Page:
Originally Posted by freddo411
came out today. (...)
The seal on the door had to be trashed as it was too badly damaged.
Knowing this, do you guys think this is:
b) good to part out
c) worth refurbing
You simply won't find replacement parts for such old Dometic fridge. Even if it did work, it won't cool down enough if the door seal is not perfectly air tight. Casing insulation of such old fridge is far from today's more efficient insulation material.
Your only option is to look for a replacement fridge. Today's fridge WONT FIT in the opening: they are narrower and deeper than the original Trillium
4500 fridge you have. I suggest you have a look at a previous thread Installing a 21" deep fridge into a 19" space on a Trillium 4500
You have a Dometic 211. Forget about that antique model.
Your only options are Dometic 2193 (gas line on same side) and Norcold 323. The Norcold has an automatic thermostat when working on 110V as opposed to the Dometic, which is the main reason why it is a little more expensive. I had a 2193 in the past. It is OK but it has the same size mismatch problem to solve. Some other members have installed the new fridge protruding 3 inches inside the cabin. No matter what you choose to do, you will have to make changes to match the new fridge in the opening that is too wide and too short for the newer models.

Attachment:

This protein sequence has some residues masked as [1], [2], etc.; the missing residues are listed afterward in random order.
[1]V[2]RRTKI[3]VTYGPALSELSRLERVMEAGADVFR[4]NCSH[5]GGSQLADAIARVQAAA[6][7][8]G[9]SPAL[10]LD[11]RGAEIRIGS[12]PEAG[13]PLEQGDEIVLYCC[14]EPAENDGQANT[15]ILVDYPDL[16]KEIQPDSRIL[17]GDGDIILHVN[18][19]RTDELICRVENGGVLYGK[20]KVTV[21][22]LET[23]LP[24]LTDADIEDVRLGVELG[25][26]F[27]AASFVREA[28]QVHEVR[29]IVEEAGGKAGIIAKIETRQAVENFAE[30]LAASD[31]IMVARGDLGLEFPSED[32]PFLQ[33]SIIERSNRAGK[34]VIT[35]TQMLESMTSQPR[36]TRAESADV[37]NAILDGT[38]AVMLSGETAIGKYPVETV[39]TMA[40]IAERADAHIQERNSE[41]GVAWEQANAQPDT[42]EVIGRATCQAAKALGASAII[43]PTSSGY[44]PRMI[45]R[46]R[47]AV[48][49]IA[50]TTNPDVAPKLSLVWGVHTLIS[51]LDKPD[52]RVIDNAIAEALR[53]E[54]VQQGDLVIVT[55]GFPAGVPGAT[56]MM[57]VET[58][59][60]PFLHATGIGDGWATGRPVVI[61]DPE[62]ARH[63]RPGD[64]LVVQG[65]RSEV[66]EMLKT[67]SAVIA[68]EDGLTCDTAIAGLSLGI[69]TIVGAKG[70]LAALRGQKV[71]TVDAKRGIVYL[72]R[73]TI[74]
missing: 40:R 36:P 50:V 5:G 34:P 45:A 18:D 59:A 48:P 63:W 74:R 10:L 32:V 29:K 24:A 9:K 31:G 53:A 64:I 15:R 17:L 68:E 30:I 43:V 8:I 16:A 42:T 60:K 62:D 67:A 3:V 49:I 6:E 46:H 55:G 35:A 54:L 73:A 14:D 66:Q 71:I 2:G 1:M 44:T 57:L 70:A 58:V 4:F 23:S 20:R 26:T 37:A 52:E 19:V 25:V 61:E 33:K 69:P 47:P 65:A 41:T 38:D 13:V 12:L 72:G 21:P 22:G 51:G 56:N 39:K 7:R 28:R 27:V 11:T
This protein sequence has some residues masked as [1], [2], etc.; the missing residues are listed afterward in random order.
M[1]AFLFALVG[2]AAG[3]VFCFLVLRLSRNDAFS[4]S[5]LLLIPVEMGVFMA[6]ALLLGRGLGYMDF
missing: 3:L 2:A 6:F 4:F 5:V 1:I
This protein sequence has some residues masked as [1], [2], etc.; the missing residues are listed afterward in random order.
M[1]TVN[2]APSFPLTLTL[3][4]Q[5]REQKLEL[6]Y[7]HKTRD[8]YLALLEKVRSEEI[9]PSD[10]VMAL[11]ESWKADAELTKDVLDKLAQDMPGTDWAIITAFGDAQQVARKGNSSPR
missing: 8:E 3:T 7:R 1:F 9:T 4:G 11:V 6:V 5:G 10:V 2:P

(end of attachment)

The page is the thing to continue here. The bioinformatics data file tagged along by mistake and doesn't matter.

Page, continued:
WARNING: Make sure it is sealed all around so that the outside air and gas combustion fumes can't get inside. If front and rear part of the fridge are not sealed from each other and ventilation path on the rear is not properly shaped and clear of obstructions, your fridge installation won't perform properly in summer heat. Have a look at Document center and on manufacturer's web sites for installation schematics.
Some of your fridge parts may help other desperate RV owners to keep their Dometic 211 in working order.
Beware of the fact TOXIC AMMONIA AND explosive HYDROGEN are used as cooling fluid, so you must dispose of such scrap cooling unit trough a recycling facility that can safely dispose of such hazardous material.
By the way, if you have a gas pressure regulator that looks rather old, CHANGE IT. A RV Propane
fridge requires a very accurate pressure to operate properly.